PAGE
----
The Great Railway Bazaar by Paul Theroux

First of all it's old and it takes some adjustment to get back into the mindset of 1975. When Theroux traveled to Vietnam the war wasn't over (he was horrified to discover entrepreneurs setting up battlefield tours) and when he went from the Soviet Far East to Moscow, it was still the USSR. In fact, that last part of the trip, when he traveled from northern Japan to the USSR in the winter, was the worst part of the book and not only because it was an old story politically. Theroux was also tired of the trip and irritable.  I began to wonder (because I think he did) why he'd planned this trip. I'd also recently read Ian Frazier's excellent Travels in Siberia which gave me far more insights into this area than did Theroux who never even got off the train. Of course he'd not have been free to travel in Siberia in the 1970ies as Frazier was in the early 2000s. Still he came off as sick of the trip and not in the least interested in where he was. No associations at all with places and Russian history, for example, not even Yekaterinburg where the Tsar died.

The book seems to have been written as he went because he arrived in London with six notebooks full of text. It does read as if he was writing “in the moment”. The journey—and the book—begins at Waterloo Station in London and he began talking about what he was seeing and the people he was traveling with right then—to underline the fact that English travelers were as odd and noteworthy as the Malays or Burmese. He traveled to Paris and then to Istanbul on what was left of the Oriental Express (not very luxurious at that time). The idea was to travel the great trains of Asia and of those he found the Indian trains the most comfortable for travel—clean sheets and good food. Frankly, I became a little bored with the details of the accommodations. I suppose I was more interested in the destinations while Theroux’s fascination was with the journey itself.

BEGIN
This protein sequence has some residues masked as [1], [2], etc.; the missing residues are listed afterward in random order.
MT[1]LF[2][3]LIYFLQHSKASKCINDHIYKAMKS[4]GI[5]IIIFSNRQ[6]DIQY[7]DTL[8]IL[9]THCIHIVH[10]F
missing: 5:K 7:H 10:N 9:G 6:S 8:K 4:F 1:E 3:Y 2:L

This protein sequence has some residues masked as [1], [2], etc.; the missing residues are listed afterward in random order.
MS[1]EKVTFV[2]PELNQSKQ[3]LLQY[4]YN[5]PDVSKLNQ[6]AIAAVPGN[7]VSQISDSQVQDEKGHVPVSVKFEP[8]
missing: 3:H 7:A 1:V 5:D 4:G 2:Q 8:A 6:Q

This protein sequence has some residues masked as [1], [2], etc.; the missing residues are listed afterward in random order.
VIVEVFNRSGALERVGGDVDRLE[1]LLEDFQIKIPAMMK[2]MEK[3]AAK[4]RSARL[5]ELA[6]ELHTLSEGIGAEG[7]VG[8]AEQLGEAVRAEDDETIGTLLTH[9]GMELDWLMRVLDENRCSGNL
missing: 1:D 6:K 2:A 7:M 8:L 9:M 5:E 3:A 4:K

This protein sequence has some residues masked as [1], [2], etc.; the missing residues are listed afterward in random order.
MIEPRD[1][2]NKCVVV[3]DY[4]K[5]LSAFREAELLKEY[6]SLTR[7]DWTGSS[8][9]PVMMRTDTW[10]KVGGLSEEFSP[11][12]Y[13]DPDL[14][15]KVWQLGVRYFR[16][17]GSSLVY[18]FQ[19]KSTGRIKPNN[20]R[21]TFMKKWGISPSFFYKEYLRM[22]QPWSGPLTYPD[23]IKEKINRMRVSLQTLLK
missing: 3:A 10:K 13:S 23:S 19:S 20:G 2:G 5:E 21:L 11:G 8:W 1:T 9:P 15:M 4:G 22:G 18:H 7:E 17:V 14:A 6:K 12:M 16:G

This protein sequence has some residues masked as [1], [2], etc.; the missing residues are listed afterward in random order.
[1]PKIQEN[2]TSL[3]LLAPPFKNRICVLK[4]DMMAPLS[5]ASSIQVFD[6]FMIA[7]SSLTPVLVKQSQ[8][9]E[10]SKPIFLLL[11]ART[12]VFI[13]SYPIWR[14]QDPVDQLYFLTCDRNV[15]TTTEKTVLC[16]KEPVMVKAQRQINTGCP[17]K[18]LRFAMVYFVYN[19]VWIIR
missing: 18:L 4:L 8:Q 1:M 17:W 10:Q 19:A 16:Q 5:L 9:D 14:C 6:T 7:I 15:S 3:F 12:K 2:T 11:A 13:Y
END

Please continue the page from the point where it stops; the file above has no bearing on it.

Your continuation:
While I share Theroux's fascination with trains which he attributes to growing up near the tracks of a major train in Massachusetts (my fascination came from the train that passed right near my grandparents in Duluth—zillions of hoppers full of red iron ore and engineers who always waved at me), I don't really like books that are primarily train journeys where the writer just passes through and notes all the exotic stuff. I didn't much like The Old Patagonian Express either--in both cases because I wanted to know more than the odd tidbits. I also read Dark Star Safari (more of less the route of the Cape to Cairo railway that was the dream of Cecil Rhodes). The through railway didn't actually exist so he spent more time in the countries and he went back to Malawi where he's been a Peace Corps volunteer years before. 

In short I don't know why I keep reading Theroux because he's not a favorite. I guess it's the places that interest me and I never get enough because when he arrives he’s soon off on the next train.